|Will Modrall Northern Terminus of the Appalachian Trail|
Will Modrall, a 2011 graduate of Highlands High School, and 2015 graduate of University of Louisville, spent this past summer hiking the Appalachian Trail (AT), a 2,189.2 mile trail that winds through the Appalachian mountains as well as several other ranges, passing through fourteen states.
Will, an Eagle Scout and an avid outdoorsman, had been planning this trip since he heard about the AT as a young scout.
While making the trek solo, Will met many people along the way, few of whom could keep up with his 22 mile per day pace, especially while carrying the backpack loaded with hike necessities.
On a long distance hike it is important to minimize the amount of weight carried; Will planned for months, refining his packing list, and seeking out the lightest weight items settling on a pack weighing 12 pounds (ultra-light) and taking advantage of the numerous natural springs to refill his filtration-enabled canteen and purchasing foodstuffs at nearby grocery or convenient stores.
He cooked from a homemade alcohol stove (ultra-lightweight) and camped most nights in his tent, sometimes taking advantage of the shelters built along the trail.
Along the Trail he encountered black bears in New Jersey, a rattlesnake in Pennsylvania and an adult female moose in Vermont, as well as dozens of deer, wild turkey and other animals. He wore out four pairs of hiking shoes, and said that while his trekking poles were invaluable, they were worn out as well by the end of the trip. Additionally, he lost 65 pounds along the way!
Will’s parents, Wallie and Andrew Modrall, met up with him about every 500 miles along the Trail. Those visits gave Will a chance to fill up with some restaurant meals, shower thoroughly, wash his clothing and sleep in a bed for 1 or 2 nights each time.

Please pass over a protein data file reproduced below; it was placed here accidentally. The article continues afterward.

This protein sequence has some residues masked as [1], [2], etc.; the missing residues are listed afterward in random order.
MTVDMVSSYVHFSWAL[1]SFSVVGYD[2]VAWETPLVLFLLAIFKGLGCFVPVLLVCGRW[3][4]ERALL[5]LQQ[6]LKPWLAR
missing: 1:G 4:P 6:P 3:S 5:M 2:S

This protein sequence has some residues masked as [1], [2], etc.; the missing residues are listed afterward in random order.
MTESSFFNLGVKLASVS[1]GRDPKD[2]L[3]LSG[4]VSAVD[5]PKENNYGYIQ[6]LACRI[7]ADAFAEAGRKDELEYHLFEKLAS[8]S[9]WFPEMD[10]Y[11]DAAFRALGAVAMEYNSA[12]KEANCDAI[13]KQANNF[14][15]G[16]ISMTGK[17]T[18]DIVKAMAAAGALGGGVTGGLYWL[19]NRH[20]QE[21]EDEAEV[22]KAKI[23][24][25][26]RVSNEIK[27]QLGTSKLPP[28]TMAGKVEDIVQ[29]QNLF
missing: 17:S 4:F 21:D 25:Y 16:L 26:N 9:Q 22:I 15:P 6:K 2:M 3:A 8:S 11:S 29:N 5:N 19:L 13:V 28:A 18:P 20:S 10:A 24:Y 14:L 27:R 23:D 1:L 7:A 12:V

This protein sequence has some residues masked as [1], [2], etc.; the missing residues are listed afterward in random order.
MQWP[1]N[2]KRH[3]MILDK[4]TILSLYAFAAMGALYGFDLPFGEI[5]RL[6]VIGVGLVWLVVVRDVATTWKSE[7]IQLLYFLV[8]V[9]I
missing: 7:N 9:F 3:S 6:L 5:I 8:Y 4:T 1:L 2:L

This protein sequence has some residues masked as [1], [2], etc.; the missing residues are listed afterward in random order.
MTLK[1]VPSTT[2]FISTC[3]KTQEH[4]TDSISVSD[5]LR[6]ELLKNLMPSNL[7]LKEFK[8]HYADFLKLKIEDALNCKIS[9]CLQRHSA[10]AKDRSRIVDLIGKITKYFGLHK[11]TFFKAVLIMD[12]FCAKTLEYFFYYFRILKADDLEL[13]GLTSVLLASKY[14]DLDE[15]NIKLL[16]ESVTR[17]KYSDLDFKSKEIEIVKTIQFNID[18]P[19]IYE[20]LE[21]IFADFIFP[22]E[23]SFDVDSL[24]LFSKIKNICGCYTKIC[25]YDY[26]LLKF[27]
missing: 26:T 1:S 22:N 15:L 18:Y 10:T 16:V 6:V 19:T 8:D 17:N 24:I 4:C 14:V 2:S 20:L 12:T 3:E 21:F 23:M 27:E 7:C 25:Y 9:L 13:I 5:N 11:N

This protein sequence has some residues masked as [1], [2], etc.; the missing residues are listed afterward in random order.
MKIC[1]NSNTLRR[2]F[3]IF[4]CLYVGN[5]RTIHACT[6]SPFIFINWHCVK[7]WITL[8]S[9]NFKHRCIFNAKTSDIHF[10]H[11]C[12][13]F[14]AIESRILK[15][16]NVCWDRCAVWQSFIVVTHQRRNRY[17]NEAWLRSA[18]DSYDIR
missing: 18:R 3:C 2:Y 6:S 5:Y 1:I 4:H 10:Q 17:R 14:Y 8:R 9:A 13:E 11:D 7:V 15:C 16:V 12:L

On one visit, in Pennsylvania, his parents took him for X-rays of his feet, which were swollen and painful. The doctor said there was no fracture, just extreme use. By that time he had hiked about 1,200 miles in 50 days. With a little rest, the swelling receded and he hiked on.
Will, also known by his trail-name of Diesel (since he just kept it in gear all summer), says that “hiking the AT was a peak experience, and one that he will long remember and cherish”. He described the ending as bittersweet as he climbed to the 5,267’ summit of Katahdin and got his picture taken at the sign marking the Northern Terminus of the Appalachian Trail.
Will and his sister Jessie, also a Highlands graduate, have a love for travel and adventure. Jessie celebrated her graduation from Duquesne University in 2012, by riding her bicycle from Florida to California with a charity group called Bike and Build. More recently, the two siblings flew to Tanzania and climbed Mt. Kilimanjaro in January this year.
If you have amazing adventure stories to share, feel free to leave them in the comments section below OR send an email to FTM so we can spotlight some of the amazing feats of Fort Thomas residents.